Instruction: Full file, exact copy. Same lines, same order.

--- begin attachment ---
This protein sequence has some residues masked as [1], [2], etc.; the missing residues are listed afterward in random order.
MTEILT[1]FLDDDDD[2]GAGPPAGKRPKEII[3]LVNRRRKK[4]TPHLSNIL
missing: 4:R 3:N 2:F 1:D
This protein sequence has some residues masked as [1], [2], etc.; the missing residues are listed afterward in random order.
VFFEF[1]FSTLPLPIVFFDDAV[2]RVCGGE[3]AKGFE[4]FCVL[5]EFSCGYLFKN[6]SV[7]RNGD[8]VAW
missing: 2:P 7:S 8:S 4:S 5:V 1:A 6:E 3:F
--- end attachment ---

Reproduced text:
This protein sequence has some residues masked as [1], [2], etc.; the missing residues are listed afterward in random order.
MTEILT[1]FLDDDDD[2]GAGPPAGKRPKEII[3]LVNRRRKK[4]TPHLSNIL
missing: 4:R 3:N 2:F 1:D
This protein sequence has some residues masked as [1], [2], etc.; the missing residues are listed afterward in random order.
VFFEF[1]FSTLPLPIVFFDDAV[2]RVCGGE[3]AKGFE[4]FCVL[5]EFSCGYLFKN[6]SV[7]RNGD[8]VAW
missing: 2:P 7:S 8:S 4:S 5:V 1:A 6:E 3:F